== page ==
Changeset 37:c8be1109221b in lemontutorial for basics.dox
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 02/20/10 21:54:52 (11 years ago)
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basics.dox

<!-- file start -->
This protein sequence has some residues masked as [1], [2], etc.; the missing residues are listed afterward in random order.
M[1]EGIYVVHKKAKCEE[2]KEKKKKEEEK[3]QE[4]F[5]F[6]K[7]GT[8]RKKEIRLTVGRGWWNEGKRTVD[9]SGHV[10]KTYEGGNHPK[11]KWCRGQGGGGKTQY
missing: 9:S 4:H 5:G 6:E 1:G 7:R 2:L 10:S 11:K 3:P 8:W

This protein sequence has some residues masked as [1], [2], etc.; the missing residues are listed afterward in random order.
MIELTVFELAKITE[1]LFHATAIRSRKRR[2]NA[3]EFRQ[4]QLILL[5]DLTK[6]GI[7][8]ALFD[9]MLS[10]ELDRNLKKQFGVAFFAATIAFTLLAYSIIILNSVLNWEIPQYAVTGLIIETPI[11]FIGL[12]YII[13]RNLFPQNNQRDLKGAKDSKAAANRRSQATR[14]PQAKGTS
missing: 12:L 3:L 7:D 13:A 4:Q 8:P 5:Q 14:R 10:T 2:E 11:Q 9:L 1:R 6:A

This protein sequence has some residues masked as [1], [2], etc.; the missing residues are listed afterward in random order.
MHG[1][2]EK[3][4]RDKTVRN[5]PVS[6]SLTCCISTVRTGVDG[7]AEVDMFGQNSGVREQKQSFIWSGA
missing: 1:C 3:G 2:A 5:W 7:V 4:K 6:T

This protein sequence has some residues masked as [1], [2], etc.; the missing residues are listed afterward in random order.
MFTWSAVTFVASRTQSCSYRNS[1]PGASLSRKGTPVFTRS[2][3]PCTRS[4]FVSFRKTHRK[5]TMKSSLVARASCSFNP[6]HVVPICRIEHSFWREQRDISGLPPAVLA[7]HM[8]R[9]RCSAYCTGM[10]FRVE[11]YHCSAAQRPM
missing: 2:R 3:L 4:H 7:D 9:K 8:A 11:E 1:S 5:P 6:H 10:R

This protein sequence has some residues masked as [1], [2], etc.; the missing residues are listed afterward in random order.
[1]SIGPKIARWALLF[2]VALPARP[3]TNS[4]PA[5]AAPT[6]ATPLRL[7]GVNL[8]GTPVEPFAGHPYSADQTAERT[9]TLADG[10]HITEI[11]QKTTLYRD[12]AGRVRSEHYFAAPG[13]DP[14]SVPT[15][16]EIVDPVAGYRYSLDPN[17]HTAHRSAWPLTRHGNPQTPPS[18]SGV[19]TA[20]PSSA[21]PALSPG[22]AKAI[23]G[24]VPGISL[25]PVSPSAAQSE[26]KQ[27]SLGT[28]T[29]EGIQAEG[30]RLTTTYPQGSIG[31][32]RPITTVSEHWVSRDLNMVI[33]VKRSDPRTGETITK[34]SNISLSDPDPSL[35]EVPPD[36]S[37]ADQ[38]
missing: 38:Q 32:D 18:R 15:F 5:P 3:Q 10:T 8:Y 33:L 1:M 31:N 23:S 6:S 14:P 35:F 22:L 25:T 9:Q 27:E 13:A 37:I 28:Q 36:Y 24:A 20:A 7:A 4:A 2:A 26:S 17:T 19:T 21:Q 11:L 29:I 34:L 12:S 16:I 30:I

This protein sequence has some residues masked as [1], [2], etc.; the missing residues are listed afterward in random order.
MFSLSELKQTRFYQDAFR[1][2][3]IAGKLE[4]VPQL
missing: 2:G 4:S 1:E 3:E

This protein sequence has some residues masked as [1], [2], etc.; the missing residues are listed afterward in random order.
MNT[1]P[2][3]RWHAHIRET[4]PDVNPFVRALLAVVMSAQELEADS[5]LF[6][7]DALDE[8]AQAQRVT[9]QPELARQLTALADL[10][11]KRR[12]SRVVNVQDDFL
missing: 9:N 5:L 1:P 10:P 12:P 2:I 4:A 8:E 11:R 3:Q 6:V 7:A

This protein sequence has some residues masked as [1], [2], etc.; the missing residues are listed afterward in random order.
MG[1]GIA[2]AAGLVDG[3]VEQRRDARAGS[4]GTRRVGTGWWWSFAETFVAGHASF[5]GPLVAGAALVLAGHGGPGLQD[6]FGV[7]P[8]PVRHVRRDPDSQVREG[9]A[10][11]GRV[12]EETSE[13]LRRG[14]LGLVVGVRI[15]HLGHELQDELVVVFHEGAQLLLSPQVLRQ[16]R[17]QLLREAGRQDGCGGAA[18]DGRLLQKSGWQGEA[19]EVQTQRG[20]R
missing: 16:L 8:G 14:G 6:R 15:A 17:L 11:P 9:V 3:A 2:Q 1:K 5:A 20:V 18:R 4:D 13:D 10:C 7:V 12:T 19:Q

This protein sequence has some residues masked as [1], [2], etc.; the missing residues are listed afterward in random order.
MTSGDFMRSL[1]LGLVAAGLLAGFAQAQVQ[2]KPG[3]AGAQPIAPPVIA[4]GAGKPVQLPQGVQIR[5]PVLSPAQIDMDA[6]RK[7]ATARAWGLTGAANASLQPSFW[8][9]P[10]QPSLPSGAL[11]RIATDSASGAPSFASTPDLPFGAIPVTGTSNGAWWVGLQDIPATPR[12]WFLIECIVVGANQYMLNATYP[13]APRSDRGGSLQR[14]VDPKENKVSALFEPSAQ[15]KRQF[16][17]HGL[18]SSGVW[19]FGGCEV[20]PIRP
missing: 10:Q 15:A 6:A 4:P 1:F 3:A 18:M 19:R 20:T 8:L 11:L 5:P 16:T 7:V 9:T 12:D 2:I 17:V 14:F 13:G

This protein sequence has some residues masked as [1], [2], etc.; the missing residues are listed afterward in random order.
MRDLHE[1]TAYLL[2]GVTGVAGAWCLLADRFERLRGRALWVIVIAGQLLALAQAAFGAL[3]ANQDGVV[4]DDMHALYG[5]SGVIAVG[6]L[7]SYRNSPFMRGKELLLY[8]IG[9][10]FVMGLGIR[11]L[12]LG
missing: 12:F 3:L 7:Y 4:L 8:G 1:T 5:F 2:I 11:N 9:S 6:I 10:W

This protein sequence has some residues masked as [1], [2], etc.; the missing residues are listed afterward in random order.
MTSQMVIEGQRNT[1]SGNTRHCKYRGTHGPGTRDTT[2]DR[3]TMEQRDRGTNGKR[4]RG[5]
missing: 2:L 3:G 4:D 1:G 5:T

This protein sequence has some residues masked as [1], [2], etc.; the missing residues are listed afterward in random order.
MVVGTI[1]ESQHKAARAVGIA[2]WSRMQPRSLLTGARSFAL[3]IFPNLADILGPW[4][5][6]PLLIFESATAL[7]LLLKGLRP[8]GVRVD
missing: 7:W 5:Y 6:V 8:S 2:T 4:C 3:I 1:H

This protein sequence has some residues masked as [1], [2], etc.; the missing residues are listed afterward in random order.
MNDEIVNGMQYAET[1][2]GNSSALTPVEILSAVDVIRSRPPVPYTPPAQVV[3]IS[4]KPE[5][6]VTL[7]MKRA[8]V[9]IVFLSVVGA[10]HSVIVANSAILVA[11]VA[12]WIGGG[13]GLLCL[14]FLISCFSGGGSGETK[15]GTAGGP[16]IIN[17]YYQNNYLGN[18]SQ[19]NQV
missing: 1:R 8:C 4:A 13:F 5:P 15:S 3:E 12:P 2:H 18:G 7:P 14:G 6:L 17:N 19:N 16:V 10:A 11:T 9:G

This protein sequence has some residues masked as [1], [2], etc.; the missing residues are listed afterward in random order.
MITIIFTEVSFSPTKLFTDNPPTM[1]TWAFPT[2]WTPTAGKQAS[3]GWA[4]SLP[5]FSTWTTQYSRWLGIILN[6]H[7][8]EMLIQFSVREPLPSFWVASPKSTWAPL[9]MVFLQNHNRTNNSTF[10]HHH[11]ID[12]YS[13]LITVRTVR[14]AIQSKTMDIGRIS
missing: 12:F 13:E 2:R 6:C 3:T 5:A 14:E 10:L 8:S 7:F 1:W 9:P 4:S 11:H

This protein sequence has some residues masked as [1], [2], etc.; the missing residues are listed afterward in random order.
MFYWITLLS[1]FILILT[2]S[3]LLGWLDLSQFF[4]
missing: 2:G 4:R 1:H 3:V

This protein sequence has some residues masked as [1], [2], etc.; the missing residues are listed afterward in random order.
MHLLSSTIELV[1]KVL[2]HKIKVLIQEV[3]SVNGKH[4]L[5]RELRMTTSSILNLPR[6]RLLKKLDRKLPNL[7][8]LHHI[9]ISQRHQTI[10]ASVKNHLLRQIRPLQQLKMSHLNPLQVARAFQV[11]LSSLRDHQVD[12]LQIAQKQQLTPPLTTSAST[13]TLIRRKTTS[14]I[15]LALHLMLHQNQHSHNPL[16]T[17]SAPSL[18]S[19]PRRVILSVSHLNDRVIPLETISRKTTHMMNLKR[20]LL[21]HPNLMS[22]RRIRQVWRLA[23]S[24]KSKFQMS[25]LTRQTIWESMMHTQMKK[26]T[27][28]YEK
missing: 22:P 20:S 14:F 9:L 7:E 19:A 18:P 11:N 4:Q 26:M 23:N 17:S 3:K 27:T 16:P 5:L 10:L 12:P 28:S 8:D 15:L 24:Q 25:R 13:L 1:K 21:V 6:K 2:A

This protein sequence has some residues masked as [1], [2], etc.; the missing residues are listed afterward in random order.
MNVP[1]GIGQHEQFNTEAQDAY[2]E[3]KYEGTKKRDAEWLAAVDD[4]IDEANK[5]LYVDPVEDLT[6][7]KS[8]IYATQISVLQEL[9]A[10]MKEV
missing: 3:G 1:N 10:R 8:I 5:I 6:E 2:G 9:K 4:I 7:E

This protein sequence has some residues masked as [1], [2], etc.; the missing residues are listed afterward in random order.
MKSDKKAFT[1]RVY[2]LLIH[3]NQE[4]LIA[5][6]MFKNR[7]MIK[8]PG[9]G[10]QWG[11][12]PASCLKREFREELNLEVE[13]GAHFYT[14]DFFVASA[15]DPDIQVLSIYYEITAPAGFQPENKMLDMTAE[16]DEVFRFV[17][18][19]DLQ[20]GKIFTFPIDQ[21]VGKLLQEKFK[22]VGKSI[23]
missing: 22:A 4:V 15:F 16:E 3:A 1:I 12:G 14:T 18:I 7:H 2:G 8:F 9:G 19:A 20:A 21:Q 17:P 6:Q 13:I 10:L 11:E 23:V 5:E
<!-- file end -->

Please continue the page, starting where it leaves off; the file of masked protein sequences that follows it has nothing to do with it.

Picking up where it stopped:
r32 r37 32 32 [SEC]sec_digraphs[SEC] Directed Graphs 33 33 34 The core features of LEMON are the data structures, algorithms and auxiliary 35 tools that make it possible to represent graphs and working with them easily 36 and efficiently. 34 37 This section tells you how to work with a directed graph (\e digraph, 35 38 for short) in LEMON. Here we use \ref ListDigraph, the most versatile 36 39 digraph structure. (The library also provides other digraph types, 37 40 see \ref sec_graph_structures "later".) 41 42 For using \ref ListDigraph, you must include the header file 43 \ref list_graph.h like this: 44 45 \code 46 #include <lemon/list_graph.h> 47 \endcode 48 49 The default constructor of the class creates an empty digraph. 50 51 \code 52 ListDigraph g; 53 \endcode 38 54 39 55 The nodes and the arcs of a graph are identified by two data types called … … 44 60 45 61 \code 46 ListDigraph g; 47 ListDigraph::Node a = g.addNode(); 48 ListDigraph::Node b = g.addNode(); 49 ListDigraph::Node c = g.addNode(); 50 ListDigraph::Node d = g.addNode(); 51 52 g.addArc(a,b); 53 g.addArc(b,c); 54 g.addArc(c,d); 55 g.addArc(d,a); 62 ListDigraph::Node x = g.addNode(); 63 ListDigraph::Node y = g.addNode(); 64 ListDigraph::Node z = g.addNode(); 65 66 g.addArc(x,y); 67 g.addArc(y,z); 68 g.addArc(z,x); 56 69 \endcode 57 70 … … 59 72 60 73 \code 61 ListDigraph::Arc arc = g.addArc(a,c); 74 ListDigraph::Arc arc = g.addArc(x,z); 75 \endcode 76 77 Parallel and loop arcs are also supported. 78 79 \code 80 ListDigraph::Arc parallel = g.addArc(x,y); 81 ListDigraph::Arc loop = g.addArc(x,x); 62 82 \endcode 63 83 … … 72 92 \ref concepts::Digraph::source() "source()" 73 93 and \ref concepts::Digraph::target() "target()". 74 They give back the two end nodes of an arc .75 76 \code 77 if (g.source( arc) == g.target(arc))94 They give back the two end nodes of an arc (as \c Node objects). 95 96 \code 97 if (g.source(loop) == g.target(loop)) 78 98 std::cout << "This is a loop arc" << std::endl; 79 99 \endcode 80 100 81 Each graph item has a unique integer identifier, which can be obtained using 82 the \ref concepts::Digraph::id() "id()" function of the graph structure. 101 Each graph item has a nonnegative integer identifier, which can be obtained 102 using the \ref concepts::Digraph::id() "id()" function of the graph structure. 103 These identifiers are unique with respect to a certain item type in a graph, 104 but a node and an arc may have the same id. 83 105 84 106 \code … … 94 116 95 117 Let us assume you want to list the elements of the graph. For this purpose, 96 the graph structures provide several iterators. For example, the following118 the graph structures provide several \e iterators. For example, the following 97 119 code will count the number of nodes in a graph. 98 120 … … 104 126 \endcode 105 127 106 Here \ref concepts::Digraph::NodeIt "ListDigraph::NodeIt" 107 is an iterator class that traverses the 108 nodes. You must give the graph to the constructor and the iterator will be set 128 \ref concepts::Digraph::NodeIt "ListDigraph::NodeIt" 129 is an iterator class that lists the nodes. 130 The name of an iterator type starts with a name that refers to 131 the iterated objects and ends with 'It'. 132 133 Using \ref concepts::Digraph::NodeIt "NodeIt", you must give 134 the graph object to the constructor and the iterator will be set 109 135 to the first node. The next node is obtained by the prefix ++ 110 136 operator. If there are no more nodes in the graph, the iterator will 111 be set to \ref INVALID. 112 113 \note \ref INVALID is a global constant, which converts to 114 and compares with each and every iterator in LEMON. 115 116 The iterators convert to the corresponding item types. For example, 117 to following code will add a full graph to the existing nodes. 137 be set to \ref INVALID, which is exploited in the stop condition of 138 the loop. 139 140 \note \ref INVALID is a constant in the \ref lemon namespace, which converts to 141 and compares with each and every iterator and graph item type. 142 Thus, you can even assign \ref INVALID to a \c Node or \c Arc object. 143 144 The iterators convert to the corresponding item types. 145 For example, the identifiers of the nodes can be printed like this. 146 147 \code 148 for (ListDigraph::NodeIt n(g); n != INVALID; ++n) 149 std::cout << g.id(n) << std::endl; 150 \endcode 151 152 As an other example, the following code adds a full graph to the 153 existing nodes. 118 154 119 155 \code … … 163 199 \code 164 200 int cnt = 0; 165 for (ListDigraph::OutArcIt a(g, start); a != INVALID; ++a)201 for (ListDigraph::OutArcIt a(g, x); a != INVALID; ++a) 166 202 cnt++; 167 std::cout << "Number of arcs leaving the node 'start': " << cnt << std::endl; 168 \endcode 203 std::cout << "Number of arcs leaving the node 'x': " << cnt << std::endl; 204 \endcode 205 206 \note LEMON provides functions for counting the nodes and arcs of a digraph: 207 \ref countNodes(), \ref countArcs(), \ref countInArcs(), \ref countOutArcs(). 208 Using them is not just simpler than the above loops, but they could be much 209 faster, since several graph types support constant time item counting. 169 210 170 211 … … 184 225 initialized. On the removal of an item, the corresponding values in the maps 185 226 are properly destructed. 227 228 By principle, the graph classes represent only the pure structure of 229 the graph (i.e. the nodes and arcs and their connections). 230 All data that are assigned to the items of the graph (e.g. node labels, 231 arc costs or capacities) must be stored separately using maps. 186 232 187 233 \note These maps must not be confused with \c std::map, since they provide 188 O(1) time acces to the elements instead of O(log n).234 O(1) time access to the elements instead of O(log n). 189 235 190 236 So, if you want to assign \c int values to each node, you have to allocate a … … 199 245 200 246 \code 201 map[a] = 2; 202 map[b] = 3; 203 map[c] = map[a] + map[b]; 204 \endcode 205 206 Any kind of data can be assigned to the graph items. 207 208 \code 209 ListDigraph::NodeMap<std::string> label(g); 210 label[a] = "Node A"; 211 label[b] = "Node B"; 212 \endcode 213 214 For a more complex example, let us create a map that assigns a unique 215 integer number to each node. 216 217 \code 218 ListDigraph::NodeMap<int> id(g); 219 int cnt = 0; 247 map[x] = 2; 248 map[y] = 3; 249 map[z] = map[x] + map[y]; 250 \endcode 251 252 Any kind of data can be assigned to the graph items (assuming that the type 253 has a default constructor). 254 255 \code 256 ListDigraph::NodeMap<std::string> name(g); 257 name[x] = "Node A"; 258 name[y] = "Node B"; 259 \endcode 260 261 As a more complex example, let us create a map that assigns \c char labels 262 to the nodes. 263 264 \code 265 ListDigraph::NodeMap<char> label(g); 266 char ch = 'A'; 220 267 for (ListDigraph::NodeIt n(g); n != INVALID; ++n) 221 id[n] = cnt++;268 label[n] = ch++; 222 269 \endcode 223 270 … … 228 275 \code 229 276 ListDigraph::NodeMap<int> out_deg(g, 0); 230 231 277 for (ListDigraph::ArcIt a(g); a != INVALID; ++a) 232 278 out_deg[g.source(a)]++; … … 238 284 type. 239 285 286 287 [SEC]sec_naming_conv[SEC] Naming Conventions 288 289 In LEMON, there are some naming conventions you might already notice 290 in the above examples. 291 292 The name of a source file is written lowercase and the words are separated with 293 underscores (e.g. \ref list_graph.h). All header files are located in the 294 \c %lemon subdirectory, so you can include them like this. 295 296 \code 297 #include <lemon/header_file.h> 298 \endcode 299 300 The name of a class or any type looks like the following 301 (e.g. \ref ListDigraph, \ref concepts::Digraph::Node "Node", 302 \ref concepts::Digraph::NodeIt "NodeIt" etc.). 303 304 \code 305 AllWordsCapitalizedWithoutUnderscores 306 \endcode 307 308 The name of a function looks like the following 309 (e.g. \ref concepts::Digraph::source() "source()", 310 \ref concepts::Digraph::source() "target()", 311 \ref countNodes(), \ref countArcs() etc.). 312 313 \code 314 firstWordLowerCaseRestCapitalizedWithoutUnderscores 315 \endcode 316 317 The names of constants and macros look like the following 318 (e.g. \ref INVALID). 319 320 \code 321 ALL_UPPER_CASE_WITH_UNDERSCORES 322 \endcode 323 324 For more details, see \ref coding_style. 325 240 326 [TRAILER] 241 327 */